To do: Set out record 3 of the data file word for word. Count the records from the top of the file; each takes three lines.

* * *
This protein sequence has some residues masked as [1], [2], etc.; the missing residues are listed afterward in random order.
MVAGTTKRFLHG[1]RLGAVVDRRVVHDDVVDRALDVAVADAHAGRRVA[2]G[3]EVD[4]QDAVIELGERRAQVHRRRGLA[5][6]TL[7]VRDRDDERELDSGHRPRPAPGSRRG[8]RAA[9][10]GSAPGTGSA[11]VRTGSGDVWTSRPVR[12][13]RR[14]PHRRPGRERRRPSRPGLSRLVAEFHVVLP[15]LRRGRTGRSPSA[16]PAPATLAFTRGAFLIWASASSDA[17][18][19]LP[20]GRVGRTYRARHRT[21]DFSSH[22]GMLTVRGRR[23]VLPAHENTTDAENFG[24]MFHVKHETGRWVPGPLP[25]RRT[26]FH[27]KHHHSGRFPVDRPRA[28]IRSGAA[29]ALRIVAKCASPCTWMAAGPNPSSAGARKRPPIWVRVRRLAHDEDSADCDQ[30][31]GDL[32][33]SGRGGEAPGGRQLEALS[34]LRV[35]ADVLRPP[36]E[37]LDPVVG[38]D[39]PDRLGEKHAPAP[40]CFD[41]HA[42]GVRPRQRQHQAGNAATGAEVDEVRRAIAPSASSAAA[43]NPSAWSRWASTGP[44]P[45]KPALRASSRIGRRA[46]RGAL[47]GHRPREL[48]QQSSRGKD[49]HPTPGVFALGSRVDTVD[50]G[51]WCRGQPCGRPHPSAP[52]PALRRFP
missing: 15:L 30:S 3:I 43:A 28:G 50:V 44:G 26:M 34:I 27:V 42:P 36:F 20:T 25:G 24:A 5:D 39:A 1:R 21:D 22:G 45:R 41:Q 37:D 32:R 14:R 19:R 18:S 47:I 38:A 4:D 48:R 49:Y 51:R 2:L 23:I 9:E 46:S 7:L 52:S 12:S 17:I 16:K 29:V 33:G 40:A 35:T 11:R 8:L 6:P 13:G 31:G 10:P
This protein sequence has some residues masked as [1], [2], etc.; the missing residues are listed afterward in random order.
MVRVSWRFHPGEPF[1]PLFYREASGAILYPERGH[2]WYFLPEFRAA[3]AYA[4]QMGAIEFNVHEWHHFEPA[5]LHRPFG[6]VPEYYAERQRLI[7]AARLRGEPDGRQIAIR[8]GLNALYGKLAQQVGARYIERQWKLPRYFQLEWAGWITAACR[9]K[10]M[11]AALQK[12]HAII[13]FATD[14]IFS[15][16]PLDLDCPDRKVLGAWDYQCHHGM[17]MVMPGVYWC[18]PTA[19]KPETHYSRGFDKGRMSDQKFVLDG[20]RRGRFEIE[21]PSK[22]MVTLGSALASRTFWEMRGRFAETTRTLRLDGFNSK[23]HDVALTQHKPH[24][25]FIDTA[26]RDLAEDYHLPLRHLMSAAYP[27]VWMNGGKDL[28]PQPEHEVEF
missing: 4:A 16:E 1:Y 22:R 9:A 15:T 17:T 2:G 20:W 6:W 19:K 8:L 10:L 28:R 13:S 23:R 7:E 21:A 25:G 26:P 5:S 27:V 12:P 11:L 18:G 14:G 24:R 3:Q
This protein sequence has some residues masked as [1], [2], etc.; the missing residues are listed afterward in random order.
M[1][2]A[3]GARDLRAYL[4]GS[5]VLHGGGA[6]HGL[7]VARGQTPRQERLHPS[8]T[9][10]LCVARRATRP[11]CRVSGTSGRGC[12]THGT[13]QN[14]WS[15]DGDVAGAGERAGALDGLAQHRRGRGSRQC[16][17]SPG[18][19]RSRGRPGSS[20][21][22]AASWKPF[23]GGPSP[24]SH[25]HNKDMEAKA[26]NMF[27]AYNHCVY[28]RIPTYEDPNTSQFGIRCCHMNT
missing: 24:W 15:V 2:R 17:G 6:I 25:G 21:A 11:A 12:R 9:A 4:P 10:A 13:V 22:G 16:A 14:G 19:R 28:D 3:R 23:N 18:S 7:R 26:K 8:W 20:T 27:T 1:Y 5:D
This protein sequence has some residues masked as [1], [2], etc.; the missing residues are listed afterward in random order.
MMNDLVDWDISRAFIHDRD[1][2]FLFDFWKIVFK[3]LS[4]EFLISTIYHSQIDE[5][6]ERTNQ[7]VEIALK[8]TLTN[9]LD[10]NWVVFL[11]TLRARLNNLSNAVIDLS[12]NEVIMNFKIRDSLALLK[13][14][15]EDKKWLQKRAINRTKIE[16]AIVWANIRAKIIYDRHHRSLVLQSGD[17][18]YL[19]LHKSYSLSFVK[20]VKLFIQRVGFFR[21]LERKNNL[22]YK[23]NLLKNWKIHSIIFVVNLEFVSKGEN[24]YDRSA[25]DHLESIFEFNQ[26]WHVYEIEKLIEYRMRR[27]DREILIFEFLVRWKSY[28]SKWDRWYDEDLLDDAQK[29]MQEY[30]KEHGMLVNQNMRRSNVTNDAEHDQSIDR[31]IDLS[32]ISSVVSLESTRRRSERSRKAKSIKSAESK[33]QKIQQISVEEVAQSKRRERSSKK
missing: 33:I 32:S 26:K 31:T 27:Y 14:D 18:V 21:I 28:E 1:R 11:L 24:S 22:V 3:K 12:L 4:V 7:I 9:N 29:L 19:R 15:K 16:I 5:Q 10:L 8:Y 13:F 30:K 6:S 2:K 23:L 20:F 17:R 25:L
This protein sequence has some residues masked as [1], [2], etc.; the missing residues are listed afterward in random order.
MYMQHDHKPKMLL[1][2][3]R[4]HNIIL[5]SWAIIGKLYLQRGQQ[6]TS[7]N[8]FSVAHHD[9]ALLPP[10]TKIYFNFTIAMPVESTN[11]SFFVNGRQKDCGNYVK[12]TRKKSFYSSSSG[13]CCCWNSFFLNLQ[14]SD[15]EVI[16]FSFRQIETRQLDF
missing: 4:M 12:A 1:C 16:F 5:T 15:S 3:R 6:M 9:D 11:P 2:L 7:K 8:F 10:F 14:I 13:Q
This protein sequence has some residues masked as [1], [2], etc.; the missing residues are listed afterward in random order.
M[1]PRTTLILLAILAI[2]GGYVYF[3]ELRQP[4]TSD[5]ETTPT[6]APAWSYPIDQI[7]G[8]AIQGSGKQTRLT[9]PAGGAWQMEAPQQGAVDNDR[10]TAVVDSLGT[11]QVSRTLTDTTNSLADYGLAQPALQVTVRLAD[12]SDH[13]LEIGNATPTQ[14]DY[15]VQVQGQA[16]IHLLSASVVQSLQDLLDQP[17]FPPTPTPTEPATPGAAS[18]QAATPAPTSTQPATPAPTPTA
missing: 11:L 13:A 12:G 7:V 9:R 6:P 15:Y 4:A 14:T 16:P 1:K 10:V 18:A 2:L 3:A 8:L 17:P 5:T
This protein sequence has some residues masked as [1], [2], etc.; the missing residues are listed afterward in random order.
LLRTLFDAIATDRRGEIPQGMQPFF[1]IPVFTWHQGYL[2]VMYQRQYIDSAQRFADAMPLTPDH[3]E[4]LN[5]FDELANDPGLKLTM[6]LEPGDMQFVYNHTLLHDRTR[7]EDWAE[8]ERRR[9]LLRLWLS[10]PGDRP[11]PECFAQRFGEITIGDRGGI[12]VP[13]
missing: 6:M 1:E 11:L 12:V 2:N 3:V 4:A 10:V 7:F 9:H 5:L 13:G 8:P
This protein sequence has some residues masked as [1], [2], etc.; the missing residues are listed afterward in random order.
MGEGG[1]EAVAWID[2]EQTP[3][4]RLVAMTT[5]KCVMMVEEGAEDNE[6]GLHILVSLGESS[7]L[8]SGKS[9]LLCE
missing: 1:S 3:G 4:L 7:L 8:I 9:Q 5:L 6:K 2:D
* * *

This protein sequence has some residues masked as [1], [2], etc.; the missing residues are listed afterward in random order.
M[1][2]A[3]GARDLRAYL[4]GS[5]VLHGGGA[6]HGL[7]VARGQTPRQERLHPS[8]T[9][10]LCVARRATRP[11]CRVSGTSGRGC[12]THGT[13]QN[14]WS[15]DGDVAGAGERAGALDGLAQHRRGRGSRQC[16][17]SPG[18][19]RSRGRPGSS[20][21][22]AASWKPF[23]GGPSP[24]SH[25]HNKDMEAKA[26]NMF[27]AYNHCVY[28]RIPTYEDPNTSQFGIRCCHMNT
missing: 24:W 15:V 2:R 17:G 6:I 25:G 21:A 11:A 12:R 9:A 4:P 10:A 13:V 22:G 16:A 14:G 19:R 28:D 3:R 23:N 18:S 7:R 26:K 8:W 20:T 27:T 1:Y 5:D